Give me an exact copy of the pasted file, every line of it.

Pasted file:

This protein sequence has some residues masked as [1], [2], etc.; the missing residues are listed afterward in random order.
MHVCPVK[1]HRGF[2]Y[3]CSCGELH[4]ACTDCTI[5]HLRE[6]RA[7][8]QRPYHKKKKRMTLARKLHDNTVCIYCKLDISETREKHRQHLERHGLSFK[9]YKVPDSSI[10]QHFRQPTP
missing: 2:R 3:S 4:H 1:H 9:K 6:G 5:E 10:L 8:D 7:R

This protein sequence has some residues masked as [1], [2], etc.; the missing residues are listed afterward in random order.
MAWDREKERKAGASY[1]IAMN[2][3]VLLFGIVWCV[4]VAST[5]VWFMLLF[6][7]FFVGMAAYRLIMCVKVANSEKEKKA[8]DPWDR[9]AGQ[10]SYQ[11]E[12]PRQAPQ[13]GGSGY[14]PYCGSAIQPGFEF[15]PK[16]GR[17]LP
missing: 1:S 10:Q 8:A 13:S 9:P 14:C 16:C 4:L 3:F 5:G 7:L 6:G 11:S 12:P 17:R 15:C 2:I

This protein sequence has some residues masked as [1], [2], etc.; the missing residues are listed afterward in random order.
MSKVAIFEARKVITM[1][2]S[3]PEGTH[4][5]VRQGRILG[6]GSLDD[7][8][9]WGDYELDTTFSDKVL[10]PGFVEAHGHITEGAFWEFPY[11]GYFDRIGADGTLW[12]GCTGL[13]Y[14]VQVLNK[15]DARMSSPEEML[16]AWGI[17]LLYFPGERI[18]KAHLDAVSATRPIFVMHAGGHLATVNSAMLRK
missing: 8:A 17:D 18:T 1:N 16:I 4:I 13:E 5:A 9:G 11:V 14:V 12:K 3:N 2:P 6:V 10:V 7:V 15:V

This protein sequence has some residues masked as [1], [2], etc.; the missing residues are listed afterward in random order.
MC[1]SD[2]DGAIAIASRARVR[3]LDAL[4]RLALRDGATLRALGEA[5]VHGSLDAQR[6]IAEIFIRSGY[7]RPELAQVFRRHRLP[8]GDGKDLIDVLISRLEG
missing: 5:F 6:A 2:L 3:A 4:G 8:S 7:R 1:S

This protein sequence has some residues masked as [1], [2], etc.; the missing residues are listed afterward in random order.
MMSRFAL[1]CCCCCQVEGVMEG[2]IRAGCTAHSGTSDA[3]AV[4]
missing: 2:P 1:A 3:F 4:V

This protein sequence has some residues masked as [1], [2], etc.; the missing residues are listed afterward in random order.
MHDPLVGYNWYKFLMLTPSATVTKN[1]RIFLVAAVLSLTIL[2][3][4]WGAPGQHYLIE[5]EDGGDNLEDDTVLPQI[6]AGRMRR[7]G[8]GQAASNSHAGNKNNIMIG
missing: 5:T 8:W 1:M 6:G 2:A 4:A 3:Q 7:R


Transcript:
This protein sequence has some residues masked as [1], [2], etc.; the missing residues are listed afterward in random order.
MHVCPVK[1]HRGF[2]Y[3]CSCGELH[4]ACTDCTI[5]HLRE[6]RA[7][8]QRPYHKKKKRMTLARKLHDNTVCIYCKLDISETREKHRQHLERHGLSFK[9]YKVPDSSI[10]QHFRQPTP
missing: 2:R 3:S 4:H 1:H 9:K 6:G 5:E 10:L 8:D 7:R

This protein sequence has some residues masked as [1], [2], etc.; the missing residues are listed afterward in random order.
MAWDREKERKAGASY[1]IAMN[2][3]VLLFGIVWCV[4]VAST[5]VWFMLLF[6][7]FFVGMAAYRLIMCVKVANSEKEKKA[8]DPWDR[9]AGQ[10]SYQ[11]E[12]PRQAPQ[13]GGSGY[14]PYCGSAIQPGFEF[15]PK[16]GR[17]LP
missing: 1:S 10:Q 8:A 13:S 9:P 14:C 16:C 4:L 3:F 5:G 7:L 6:G 11:S 12:P 17:R 15:C 2:I

This protein sequence has some residues masked as [1], [2], etc.; the missing residues are listed afterward in random order.
MSKVAIFEARKVITM[1][2]S[3]PEGTH[4][5]VRQGRILG[6]GSLDD[7][8][9]WGDYELDTTFSDKVL[10]PGFVEAHGHITEGAFWEFPY[11]GYFDRIGADGTLW[12]GCTGL[13]Y[14]VQVLNK[15]DARMSSPEEML[16]AWGI[17]LLYFPGERI[18]KAHLDAVSATRPIFVMHAGGHLATVNSAMLRK
missing: 8:A 17:D 18:T 1:N 16:I 4:I 13:E 5:A 9:G 11:V 14:V 12:K 3:N 2:P 6:V 10:V 7:V 15:V

This protein sequence has some residues masked as [1], [2], etc.; the missing residues are listed afterward in random order.
MC[1]SD[2]DGAIAIASRARVR[3]LDAL[4]RLALRDGATLRALGEA[5]VHGSLDAQR[6]IAEIFIRSGY[7]RPELAQVFRRHRLP[8]GDGKDLIDVLISRLEG
missing: 5:F 6:A 2:L 3:A 4:G 8:S 7:R 1:S

This protein sequence has some residues masked as [1], [2], etc.; the missing residues are listed afterward in random order.
MMSRFAL[1]CCCCCQVEGVMEG[2]IRAGCTAHSGTSDA[3]AV[4]
missing: 2:P 1:A 3:F 4:V

This protein sequence has some residues masked as [1], [2], etc.; the missing residues are listed afterward in random order.
MHDPLVGYNWYKFLMLTPSATVTKN[1]RIFLVAAVLSLTIL[2][3][4]WGAPGQHYLIE[5]EDGGDNLEDDTVLPQI[6]AGRMRR[7]G[8]GQAASNSHAGNKNNIMIG
missing: 5:T 8:W 1:M 6:G 2:A 4:A 3:Q 7:R